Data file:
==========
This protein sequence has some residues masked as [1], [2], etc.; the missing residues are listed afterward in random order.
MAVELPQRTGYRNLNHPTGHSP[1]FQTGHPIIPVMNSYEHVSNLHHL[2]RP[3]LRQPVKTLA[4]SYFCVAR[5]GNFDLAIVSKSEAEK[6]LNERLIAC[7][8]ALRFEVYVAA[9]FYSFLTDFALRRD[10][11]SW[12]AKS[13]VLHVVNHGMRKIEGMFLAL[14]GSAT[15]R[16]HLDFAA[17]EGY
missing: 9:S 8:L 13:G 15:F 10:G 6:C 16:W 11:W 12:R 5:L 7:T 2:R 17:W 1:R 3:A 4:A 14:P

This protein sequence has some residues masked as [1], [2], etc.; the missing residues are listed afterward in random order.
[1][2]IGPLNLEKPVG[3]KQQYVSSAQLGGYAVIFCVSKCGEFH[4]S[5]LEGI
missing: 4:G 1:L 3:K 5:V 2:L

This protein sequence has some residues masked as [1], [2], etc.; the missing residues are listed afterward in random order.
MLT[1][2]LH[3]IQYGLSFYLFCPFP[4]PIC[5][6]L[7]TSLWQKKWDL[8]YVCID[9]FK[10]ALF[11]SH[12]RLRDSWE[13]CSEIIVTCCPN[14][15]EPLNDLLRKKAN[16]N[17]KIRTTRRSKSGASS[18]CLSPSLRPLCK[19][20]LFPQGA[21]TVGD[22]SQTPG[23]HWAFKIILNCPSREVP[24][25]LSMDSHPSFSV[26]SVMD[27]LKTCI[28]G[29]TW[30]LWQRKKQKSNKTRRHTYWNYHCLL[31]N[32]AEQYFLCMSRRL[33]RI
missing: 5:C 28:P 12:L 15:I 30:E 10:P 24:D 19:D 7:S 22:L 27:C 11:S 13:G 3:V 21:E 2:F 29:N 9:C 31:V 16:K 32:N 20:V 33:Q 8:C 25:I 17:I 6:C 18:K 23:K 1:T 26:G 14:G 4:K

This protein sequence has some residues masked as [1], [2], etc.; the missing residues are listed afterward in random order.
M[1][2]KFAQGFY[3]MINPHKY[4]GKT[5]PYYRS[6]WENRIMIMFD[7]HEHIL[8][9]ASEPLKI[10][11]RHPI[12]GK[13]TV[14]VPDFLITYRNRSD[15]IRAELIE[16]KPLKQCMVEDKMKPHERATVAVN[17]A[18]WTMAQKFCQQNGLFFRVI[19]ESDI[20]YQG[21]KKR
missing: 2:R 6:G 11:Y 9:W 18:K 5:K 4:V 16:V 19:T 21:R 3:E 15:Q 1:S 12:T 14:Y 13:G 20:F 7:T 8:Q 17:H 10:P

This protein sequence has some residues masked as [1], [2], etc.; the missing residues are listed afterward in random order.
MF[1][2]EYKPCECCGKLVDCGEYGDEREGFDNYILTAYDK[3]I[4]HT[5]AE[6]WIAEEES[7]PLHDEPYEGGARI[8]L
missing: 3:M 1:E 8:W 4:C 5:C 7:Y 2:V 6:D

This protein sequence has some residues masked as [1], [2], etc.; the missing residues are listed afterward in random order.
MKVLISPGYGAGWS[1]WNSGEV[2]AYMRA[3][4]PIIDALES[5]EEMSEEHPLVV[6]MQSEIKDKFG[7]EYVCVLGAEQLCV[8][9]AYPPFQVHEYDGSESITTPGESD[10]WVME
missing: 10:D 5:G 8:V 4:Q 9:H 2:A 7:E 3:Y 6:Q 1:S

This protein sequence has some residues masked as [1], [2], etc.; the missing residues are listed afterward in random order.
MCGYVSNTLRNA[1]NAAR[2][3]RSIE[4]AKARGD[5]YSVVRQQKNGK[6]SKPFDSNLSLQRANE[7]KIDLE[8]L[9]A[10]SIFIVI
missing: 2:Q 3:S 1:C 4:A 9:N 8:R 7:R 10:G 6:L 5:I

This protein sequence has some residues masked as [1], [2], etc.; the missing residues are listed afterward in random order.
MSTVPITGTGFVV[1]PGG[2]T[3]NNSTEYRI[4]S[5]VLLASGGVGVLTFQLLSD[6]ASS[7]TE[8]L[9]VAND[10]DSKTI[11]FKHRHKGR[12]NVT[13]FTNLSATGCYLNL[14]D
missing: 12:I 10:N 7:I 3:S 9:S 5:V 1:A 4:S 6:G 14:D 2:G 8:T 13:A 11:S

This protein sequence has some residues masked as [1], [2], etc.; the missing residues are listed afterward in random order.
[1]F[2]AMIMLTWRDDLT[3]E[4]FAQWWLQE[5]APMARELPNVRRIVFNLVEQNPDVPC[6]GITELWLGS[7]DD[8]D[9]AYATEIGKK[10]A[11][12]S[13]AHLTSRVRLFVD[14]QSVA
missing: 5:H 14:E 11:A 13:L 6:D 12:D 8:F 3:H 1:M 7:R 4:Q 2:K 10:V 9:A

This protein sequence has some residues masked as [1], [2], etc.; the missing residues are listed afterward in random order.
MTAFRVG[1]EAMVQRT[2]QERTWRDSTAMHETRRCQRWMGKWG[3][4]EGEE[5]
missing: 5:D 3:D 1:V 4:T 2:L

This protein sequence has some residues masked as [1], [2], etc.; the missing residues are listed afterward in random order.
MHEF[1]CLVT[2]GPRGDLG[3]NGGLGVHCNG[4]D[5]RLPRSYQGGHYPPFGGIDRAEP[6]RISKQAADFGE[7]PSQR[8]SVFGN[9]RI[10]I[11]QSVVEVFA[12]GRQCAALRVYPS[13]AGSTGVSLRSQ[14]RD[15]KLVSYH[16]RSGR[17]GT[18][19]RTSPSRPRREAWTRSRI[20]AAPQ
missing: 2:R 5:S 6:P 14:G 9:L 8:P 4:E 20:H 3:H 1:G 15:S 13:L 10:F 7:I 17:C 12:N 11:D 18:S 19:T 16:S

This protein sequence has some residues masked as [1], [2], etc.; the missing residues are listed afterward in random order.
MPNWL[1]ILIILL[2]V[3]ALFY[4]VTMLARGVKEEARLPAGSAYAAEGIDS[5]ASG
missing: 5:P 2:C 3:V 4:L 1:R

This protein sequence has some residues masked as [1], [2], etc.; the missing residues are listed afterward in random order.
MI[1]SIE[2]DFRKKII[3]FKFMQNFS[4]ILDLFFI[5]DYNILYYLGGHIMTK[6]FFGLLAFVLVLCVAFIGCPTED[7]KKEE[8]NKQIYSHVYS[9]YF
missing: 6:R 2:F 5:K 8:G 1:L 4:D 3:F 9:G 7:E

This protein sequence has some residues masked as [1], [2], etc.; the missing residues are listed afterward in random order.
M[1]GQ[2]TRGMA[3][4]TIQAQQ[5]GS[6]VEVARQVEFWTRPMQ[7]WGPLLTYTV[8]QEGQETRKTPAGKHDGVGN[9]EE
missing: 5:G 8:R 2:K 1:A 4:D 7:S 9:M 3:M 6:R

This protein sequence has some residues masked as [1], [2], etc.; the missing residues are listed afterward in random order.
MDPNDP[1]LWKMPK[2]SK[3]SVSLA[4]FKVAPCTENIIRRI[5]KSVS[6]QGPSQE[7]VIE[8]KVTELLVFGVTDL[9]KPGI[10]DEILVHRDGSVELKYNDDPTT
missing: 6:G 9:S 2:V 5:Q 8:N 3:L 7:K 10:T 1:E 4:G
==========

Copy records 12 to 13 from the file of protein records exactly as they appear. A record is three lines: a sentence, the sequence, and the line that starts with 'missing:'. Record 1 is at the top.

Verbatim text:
This protein sequence has some residues masked as [1], [2], etc.; the missing residues are listed afterward in random order.
MPNWL[1]ILIILL[2]V[3]ALFY[4]VTMLARGVKEEARLPAGSAYAAEGIDS[5]ASG
missing: 5:P 2:C 3:V 4:L 1:R

This protein sequence has some residues masked as [1], [2], etc.; the missing residues are listed afterward in random order.
MI[1]SIE[2]DFRKKII[3]FKFMQNFS[4]ILDLFFI[5]DYNILYYLGGHIMTK[6]FFGLLAFVLVLCVAFIGCPTED[7]KKEE[8]NKQIYSHVYS[9]YF
missing: 6:R 2:F 5:K 8:G 1:L 4:D 3:F 9:G 7:E